Using new satellite based exposure methods to study the association between pregnancy PM₂.₅ exposure, premature birth and birth weight in Massachusetts

Department of Environmental Health-Exposure, Epidemiology and Risk Program, Harvard School of Public Health, Landmark Center, 401 Park Dr West, Boston, MA 02215, USA.
Environmental Health (Impact Factor: 3.37). 06/2012; 11(1):40. DOI: 10.1186/1476-069X-11-40
Source: PubMed

ABSTRACT Adverse birth outcomes such as low birth weight and premature birth have been previously linked with exposure to ambient air pollution. Most studies relied on a limited number of monitors in the region of interest, which can introduce exposure error or restrict the analysis to persons living near a monitor, which reduces sample size and generalizability and may create selection bias.
We evaluated the relationship between premature birth and birth weight with exposure to ambient particulate matter (PM₂.₅) levels during pregnancy in Massachusetts for a 9-year period (2000-2008). Building on a novel method we developed for predicting daily PM₂.₅ at the spatial resolution of a 10x10 km grid across New-England, we estimated the average exposure during 30 and 90 days prior to birth as well as the full pregnancy period for each mother. We used linear and logistic mixed models to estimate the association between PM₂.₅ exposure and birth weight (among full term births) and PM₂.₅ exposure and preterm birth adjusting for infant sex, maternal age, maternal race, mean income, maternal education level, prenatal care, gestational age, maternal smoking, percent of open space near mothers residence, average traffic density and mothers health.
Birth weight was negatively associated with PM₂.₅ across all tested periods. For example, a 10 μg/m³ increase of PM₂.₅ exposure during the entire pregnancy was significantly associated with a decrease of 13.80 g [95% confidence interval (CI) = -21.10, -6.05] in birth weight after controlling for other factors, including traffic exposure. The odds ratio for a premature birth was 1.06 (95% confidence interval (CI) = 1.01-1.13) for each 10 μg/m3 increase of PM₂.₅ exposure during the entire pregnancy period.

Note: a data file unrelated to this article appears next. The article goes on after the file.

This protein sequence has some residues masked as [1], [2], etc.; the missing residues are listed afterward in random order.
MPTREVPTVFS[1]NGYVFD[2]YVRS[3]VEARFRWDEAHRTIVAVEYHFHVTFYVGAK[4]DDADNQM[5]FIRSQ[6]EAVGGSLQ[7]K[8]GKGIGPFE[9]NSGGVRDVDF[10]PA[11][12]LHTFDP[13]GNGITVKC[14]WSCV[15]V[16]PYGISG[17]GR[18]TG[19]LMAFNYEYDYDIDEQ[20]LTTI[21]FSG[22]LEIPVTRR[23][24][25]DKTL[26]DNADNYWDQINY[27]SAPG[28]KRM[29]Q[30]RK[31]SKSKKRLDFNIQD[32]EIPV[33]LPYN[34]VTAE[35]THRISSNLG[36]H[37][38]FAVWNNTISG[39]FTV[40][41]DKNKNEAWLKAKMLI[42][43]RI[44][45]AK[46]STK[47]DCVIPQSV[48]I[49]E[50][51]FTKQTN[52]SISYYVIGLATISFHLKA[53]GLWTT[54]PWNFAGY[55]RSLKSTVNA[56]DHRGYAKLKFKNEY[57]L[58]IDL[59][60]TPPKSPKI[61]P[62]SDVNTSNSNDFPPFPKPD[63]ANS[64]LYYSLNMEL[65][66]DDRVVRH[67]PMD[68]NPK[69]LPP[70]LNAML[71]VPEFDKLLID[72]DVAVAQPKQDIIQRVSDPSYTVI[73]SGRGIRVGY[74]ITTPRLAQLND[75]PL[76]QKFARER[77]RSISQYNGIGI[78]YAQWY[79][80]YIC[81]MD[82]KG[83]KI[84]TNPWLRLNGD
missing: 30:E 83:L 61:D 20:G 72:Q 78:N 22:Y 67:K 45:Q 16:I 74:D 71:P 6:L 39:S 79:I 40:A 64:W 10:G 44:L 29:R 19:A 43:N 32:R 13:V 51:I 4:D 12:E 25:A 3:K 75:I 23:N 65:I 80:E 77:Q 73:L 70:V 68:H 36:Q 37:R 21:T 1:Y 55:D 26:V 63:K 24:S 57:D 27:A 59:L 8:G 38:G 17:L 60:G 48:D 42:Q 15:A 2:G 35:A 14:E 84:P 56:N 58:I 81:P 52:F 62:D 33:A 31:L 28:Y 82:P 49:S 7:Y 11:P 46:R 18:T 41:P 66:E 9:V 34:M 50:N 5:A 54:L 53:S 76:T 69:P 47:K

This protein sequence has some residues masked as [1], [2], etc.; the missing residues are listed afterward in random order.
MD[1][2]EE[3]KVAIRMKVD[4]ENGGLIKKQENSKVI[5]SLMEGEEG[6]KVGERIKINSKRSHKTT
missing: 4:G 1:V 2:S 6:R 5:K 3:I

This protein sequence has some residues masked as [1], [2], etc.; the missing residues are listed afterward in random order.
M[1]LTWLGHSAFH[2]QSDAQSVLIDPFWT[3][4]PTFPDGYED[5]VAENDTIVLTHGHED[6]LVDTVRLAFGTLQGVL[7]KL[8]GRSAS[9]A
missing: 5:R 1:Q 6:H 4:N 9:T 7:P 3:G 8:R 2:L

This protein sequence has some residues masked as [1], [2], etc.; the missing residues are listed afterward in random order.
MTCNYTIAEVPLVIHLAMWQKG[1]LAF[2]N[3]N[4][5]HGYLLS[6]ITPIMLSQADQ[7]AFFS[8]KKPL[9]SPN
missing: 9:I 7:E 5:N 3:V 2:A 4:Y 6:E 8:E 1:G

The presented study suggests that exposure to PM₂.₅ during the last month of pregnancy contributes to risks for lower birth weight and preterm birth in infants.

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Available from: Itai Kloog, May 19, 2014
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    • "For each of the pollutants, we estimated second-trimester exposures by averaging daily concentrations from day 94 through day 187 after last menstrual period. We estimated neighborhood traffic density [average daily traffic (vehicles/day) × length of road (kilometers) within 100 m] using the 2002 road inventory from the Massachusetts Executive Office of Transportation [as in Kloog et al. (2012); Zeka et al. (2008)]. Home roadway proximity (distance to census feature class code A1 or A2 roads) was calculated using U.S. and Canada detailed streets from Street Map TM North America ArcGIS 10 Data and Maps (time period of content 2005; ArcGIS). "
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    • "As noted previously, in the absence of a geographically comprehensive AQMS coverage, air quality estimates for unmonitored areas (especially in respect to PM) can be estimated using geo-statistical modeling, based on satellite images (see inter alia, Gupta et al., 2006; Kloog et al., 2012). According to this method, maps of predicted PM pollution are created based on satellitederived aerosol optical thickness (AOT) measurements (NASA, 2013). "
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